The pair, who later skipped bail and fled to Germany in 2017 via Taiwan, told Reuters this week they were granted refugee asylum status in Germany in May 2018.
“(China) urges the German side to recognize its mistakes and change its course, and not to accept and condone criminals, and interfere in Hong Kong affairs and China’s internal affairs,” Xinhua said.
The German consulate said this week it was aware that the two Hong Kong residents were staying in Germany, although it could not provide details on individual cases.
Hong Kong activists have become increasingly defiant in recent years, concerned about creeping interference from Beijing despite a promise of special autonomy for the city, which returned to Chinese rule in 1997.
Scores of activists have been jailed on various charges including contempt of court and public nuisance. Critics said Hong Kong authorities have brought such charges to stifle freedom of expression and assembly.
Hong Kong’s Chief Executive Carrie Lam has also expressed “deep regrets and strong objections” to the German authorities.
Hong Kong authorities deny persecuting activists.
(Reporting by Yawen Chen and Ben Blanchard; Editing by Frances Kerry)
Russian jet fighters fly over a bridge connecting the Russian mainland with the Crimean Peninsula with a cargo ship beneath it after three Ukrainian navy vessels were stopped by Russia from entering the Sea of Azov via the Kerch Strait in the Black Sea, Crimea November 25, 2018. REUTERS/Pavel Rebrov
May 25, 2019
FRANKFURT (Reuters) – Moscow must release 24 sailors who were aboard three Ukrainian vessels it intercepted in November as they crossed a strait between Russian-annexed Crimea and southern Russia, an international maritime tribunal said on Saturday.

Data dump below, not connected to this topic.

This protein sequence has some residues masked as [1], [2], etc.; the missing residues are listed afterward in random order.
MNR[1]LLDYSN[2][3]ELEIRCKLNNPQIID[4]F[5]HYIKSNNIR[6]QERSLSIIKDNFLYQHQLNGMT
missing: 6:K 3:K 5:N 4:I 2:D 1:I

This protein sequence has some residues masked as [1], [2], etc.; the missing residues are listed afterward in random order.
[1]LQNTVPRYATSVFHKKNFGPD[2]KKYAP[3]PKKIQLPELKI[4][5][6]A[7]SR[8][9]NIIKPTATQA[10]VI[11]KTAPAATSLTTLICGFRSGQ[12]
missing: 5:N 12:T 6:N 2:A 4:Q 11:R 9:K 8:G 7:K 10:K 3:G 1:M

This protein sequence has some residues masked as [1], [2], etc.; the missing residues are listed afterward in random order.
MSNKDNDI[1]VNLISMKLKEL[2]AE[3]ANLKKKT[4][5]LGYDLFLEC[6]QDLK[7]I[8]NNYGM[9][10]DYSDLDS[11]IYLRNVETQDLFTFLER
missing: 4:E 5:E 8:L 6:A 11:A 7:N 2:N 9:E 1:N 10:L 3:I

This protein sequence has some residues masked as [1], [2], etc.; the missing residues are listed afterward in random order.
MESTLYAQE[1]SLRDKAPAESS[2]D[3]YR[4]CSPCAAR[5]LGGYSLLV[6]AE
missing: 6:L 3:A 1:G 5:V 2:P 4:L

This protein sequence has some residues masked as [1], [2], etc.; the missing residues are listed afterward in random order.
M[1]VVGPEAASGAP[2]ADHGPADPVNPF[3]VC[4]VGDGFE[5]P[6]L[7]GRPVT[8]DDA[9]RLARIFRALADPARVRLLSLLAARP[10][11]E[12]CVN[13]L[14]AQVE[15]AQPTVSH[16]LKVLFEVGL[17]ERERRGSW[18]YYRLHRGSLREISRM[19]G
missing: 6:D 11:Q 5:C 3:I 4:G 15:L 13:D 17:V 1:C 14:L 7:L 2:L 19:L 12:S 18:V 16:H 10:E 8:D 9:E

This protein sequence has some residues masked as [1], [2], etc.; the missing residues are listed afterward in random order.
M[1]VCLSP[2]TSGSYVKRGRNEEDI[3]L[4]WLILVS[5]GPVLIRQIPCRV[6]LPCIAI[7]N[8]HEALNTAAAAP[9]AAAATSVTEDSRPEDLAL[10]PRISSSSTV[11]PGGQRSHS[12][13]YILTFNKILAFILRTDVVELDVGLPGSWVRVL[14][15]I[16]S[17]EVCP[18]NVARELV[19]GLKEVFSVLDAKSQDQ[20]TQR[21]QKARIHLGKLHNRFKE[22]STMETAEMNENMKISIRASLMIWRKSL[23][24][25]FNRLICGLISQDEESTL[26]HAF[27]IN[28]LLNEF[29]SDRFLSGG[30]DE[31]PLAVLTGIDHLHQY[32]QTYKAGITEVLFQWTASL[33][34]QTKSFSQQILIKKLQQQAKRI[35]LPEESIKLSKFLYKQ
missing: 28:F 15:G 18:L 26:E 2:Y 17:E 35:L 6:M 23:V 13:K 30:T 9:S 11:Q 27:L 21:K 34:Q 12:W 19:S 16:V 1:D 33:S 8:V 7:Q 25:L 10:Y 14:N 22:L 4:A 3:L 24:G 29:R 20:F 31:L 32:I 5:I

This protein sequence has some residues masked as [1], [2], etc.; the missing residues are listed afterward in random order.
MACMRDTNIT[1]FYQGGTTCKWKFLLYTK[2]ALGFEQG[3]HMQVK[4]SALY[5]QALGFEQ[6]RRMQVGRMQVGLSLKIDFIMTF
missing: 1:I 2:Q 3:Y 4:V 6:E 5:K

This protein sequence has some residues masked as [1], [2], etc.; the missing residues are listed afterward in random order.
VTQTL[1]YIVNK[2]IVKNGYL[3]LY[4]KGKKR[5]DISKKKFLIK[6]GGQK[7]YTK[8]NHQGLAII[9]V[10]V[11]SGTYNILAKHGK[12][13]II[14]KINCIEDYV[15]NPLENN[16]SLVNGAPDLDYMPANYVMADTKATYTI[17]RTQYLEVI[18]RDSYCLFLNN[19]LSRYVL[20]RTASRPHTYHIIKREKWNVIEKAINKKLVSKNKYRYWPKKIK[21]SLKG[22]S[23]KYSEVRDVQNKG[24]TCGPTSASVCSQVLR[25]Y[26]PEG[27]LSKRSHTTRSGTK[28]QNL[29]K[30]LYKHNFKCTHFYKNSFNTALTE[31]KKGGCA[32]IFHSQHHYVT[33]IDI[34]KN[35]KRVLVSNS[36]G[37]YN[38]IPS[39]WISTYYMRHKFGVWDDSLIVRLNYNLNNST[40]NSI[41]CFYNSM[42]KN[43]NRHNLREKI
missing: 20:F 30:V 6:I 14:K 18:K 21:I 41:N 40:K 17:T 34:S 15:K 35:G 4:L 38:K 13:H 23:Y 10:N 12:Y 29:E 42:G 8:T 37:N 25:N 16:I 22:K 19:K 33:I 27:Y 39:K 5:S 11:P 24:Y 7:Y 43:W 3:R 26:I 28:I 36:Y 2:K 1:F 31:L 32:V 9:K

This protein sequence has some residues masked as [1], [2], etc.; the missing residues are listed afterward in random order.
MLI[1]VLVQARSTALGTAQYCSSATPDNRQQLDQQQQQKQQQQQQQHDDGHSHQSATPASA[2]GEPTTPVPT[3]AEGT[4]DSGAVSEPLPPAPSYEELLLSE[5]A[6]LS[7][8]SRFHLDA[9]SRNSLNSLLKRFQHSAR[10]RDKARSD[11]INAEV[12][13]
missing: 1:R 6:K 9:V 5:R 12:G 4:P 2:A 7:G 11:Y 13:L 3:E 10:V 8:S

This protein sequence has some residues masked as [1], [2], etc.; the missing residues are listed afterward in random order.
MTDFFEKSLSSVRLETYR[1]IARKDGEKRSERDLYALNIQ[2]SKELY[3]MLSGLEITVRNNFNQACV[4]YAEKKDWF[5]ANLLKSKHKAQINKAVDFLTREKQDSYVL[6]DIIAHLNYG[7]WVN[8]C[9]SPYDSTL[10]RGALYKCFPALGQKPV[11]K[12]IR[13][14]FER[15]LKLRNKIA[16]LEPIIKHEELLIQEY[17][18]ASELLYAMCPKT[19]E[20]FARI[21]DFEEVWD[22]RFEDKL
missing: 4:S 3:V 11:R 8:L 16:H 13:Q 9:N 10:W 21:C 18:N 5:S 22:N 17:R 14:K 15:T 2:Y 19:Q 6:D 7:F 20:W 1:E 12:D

The Russian navy had captured the Ukrainian sailors and their vessels in the Kerch Strait, which links the Black and Azov seas, on Nov. 25, 2018 after opening fire on them.
The Hamburg-based International Tribunal for the Law of the Sea (ITLOS) said Russia had to release the sailors and vessels immediately and both nations should refrain from taking any action which might aggravate the dispute.
“The Tribunal notes that any action affecting the immunity of warships is capable of causing serious harm to the dignity and sovereignty of a state and has the potential to undermine its national security,” ITLOS President Jin-Hyun Paik said.
Ukraine has already demanded the sailors’ release and the return of the impounded vessels, yet Moscow has not heeded the request or similar calls by the EU.
Russia’s foreign ministry said on Saturday it had not participated in the hearings, adding it intends to defend its point of view that the arbitration lacked the jurisdiction to consider the Kerch incident.
The ITLOS was established to settle maritime disputes by the 1982 U.N. Convention on the Law of the Sea, of which both Ukraine and Russia are signatories. But it has no means of enforcing its decisions.
A bilateral treaty gives both Russia and Ukraine the right to use the Sea of Azov, which lies between them and is linked by the narrow Kerch Strait to the Black Sea. Yet tension has risen since Russia annexed Crimea, with both countries complaining about shipping delays and harassment.